Amazon draws the majority of its business from third-party merchant sales and the report questions Amazon’s oversight of these sellers. Meanwhile, the company has reportedly removed some of the products and said it is committed to consumer safety, investing over $400 million toward these efforts in 2018.

Always do your research when making online purchases and open packages as soon as they arrive. Check that the packaging matches what appears online. Parents should carefully inspect the age recommendations and take inventory of unexpected pieces and parts that could cause choking and other injuries.

Contigo Water Bottles. Contigo has recalled 5.7 million of its Contigo Kids Cleanable Water Bottles, saying they can detach and pose a choking hazard. The Chicago-based company has received 149 complaints, including 18 reports of children found with the detached spout in their mouths. Contigo will provide a free replacement lid for the products. Read more.

Infant Sleepers. Fisher-Price issued a product recall for the Fisher-Price Rock ‘n Play sleepers back in April. But the unsettling news is some of the recalled cribs are still in use. In a survey of 376 daycare centers, one in four were still using at least one of Fisher-Price’s recalled sleepers, according to USA Today. This report just came out in the last few days.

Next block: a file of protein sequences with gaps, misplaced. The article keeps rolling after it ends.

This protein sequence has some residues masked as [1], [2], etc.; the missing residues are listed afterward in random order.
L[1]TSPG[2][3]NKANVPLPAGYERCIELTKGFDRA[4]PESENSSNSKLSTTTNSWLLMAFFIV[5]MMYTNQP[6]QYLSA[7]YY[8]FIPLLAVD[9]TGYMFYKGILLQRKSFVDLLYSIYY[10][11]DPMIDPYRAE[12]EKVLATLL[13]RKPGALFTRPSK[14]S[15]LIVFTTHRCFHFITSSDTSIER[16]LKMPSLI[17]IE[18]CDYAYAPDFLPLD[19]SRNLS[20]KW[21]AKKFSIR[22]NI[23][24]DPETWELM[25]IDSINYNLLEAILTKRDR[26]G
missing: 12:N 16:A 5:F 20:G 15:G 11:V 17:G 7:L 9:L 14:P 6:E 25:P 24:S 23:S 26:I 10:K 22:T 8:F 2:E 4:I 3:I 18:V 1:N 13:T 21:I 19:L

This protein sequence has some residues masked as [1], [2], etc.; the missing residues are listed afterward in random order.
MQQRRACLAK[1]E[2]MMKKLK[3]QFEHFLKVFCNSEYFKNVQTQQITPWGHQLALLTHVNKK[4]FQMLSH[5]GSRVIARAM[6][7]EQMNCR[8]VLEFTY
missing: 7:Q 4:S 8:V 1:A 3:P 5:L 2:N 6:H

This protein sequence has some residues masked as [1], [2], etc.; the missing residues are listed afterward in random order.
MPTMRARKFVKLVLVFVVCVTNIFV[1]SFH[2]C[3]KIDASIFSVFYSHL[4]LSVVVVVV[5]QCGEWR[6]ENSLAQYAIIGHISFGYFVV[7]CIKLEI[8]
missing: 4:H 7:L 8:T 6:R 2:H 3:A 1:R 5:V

Parents please read this article and talk to your child’s daycare provider. Fisher-Price recalled the sleepers following 10 deaths. The Consumer Product Safety Commission is now aware of more than 30 infant deaths.

Battery-Operated Skateboards. We want to mention a news headline out of Ohio because while it’s several states away, it provides an important warning for Massachusetts parents of college students. On Tuesday, a battery-operated skateboard sparked a 5th floor dormitory fire at the University of Cincinnati, causing a reported $20,000 in damage to Calhoun Hall, a 12-story structure housing hundreds of students. Fortunately, no injuries were reported. Officials have not identified the product which caused the fire, but the incident is a reminder that dangerous products can have a far more devastating effect in college housing. Read and follow the college’s guidelines on products which are not permitted.

Stay Informed About Product Recalls